Rise in number of cases involving forced removal of children
The justice minister wants to prevent parents from appealing city court verdicts involving removed children to the high courts
The number of court cases involving parents trying to get their children back after being forcibly removed by the council has risen drastically over the last five years.
The number of city court cases has risen from 108 in 2007 to over 500 last year and the number of appeals to the high courts has surged from 42 to 341 in the same period, according to parliament.
Preventing the appeals
The trend has led the justice minister, Karen Hækkerup, to initiate a judicial reform that would prevent parents from appealing those city court cases to the high courts.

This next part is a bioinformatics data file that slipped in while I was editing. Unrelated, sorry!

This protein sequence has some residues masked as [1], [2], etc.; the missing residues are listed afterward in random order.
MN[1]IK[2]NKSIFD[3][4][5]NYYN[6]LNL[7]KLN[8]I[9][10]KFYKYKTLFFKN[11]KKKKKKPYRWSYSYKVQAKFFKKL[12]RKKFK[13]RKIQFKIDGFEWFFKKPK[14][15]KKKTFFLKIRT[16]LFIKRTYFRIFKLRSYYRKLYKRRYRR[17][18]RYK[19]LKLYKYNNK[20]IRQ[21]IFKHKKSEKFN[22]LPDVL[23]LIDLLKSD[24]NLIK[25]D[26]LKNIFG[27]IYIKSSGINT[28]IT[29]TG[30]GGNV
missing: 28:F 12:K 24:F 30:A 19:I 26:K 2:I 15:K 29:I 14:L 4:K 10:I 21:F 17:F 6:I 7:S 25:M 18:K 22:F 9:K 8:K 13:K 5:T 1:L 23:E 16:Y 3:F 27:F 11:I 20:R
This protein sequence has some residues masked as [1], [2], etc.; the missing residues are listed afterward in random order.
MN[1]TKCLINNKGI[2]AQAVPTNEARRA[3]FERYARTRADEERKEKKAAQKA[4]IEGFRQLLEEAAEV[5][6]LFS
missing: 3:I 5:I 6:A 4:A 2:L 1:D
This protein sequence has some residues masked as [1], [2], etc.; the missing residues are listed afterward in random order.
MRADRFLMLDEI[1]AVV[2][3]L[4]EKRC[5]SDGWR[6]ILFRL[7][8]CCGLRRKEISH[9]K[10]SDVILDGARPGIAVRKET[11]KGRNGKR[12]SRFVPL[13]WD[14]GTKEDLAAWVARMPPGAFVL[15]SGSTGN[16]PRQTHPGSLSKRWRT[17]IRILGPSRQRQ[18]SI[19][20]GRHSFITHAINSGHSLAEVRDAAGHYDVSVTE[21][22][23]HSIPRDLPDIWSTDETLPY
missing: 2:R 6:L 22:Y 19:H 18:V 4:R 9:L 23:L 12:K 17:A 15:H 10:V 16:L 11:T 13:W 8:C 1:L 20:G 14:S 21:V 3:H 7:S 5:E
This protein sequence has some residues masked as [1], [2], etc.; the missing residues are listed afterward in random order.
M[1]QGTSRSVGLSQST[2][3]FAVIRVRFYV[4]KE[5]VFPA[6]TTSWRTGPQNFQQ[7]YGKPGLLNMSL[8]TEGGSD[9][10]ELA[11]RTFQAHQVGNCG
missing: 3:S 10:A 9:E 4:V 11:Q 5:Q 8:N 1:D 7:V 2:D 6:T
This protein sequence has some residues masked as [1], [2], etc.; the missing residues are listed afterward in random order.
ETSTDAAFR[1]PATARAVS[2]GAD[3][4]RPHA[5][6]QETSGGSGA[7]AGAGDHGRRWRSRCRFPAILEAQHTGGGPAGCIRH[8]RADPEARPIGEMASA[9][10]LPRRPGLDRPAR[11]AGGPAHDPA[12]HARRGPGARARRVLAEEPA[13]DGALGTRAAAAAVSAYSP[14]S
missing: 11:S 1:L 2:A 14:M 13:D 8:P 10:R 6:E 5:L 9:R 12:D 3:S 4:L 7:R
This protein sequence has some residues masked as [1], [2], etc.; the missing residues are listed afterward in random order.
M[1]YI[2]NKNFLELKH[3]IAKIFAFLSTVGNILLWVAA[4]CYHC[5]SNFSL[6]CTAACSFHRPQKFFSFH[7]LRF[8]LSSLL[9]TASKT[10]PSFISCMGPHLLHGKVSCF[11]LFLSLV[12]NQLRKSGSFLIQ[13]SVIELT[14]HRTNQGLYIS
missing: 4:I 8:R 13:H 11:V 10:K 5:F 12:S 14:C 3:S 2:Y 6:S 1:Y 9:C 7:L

“It is essential for the child that forced removal cases are settled as quickly as possible, so that both child and parents can have swift clarification of the situation,” Hækkerup told Metroxpress newspaper.
“The possibility of appeal to the high courts only serves to postpone the moment when the cases are settled, to the detriment of the child.”
Child welfare organisations Red Barnet and Børnerådet support the Justice Ministry’s decision to prevent children being dragged through the justice system.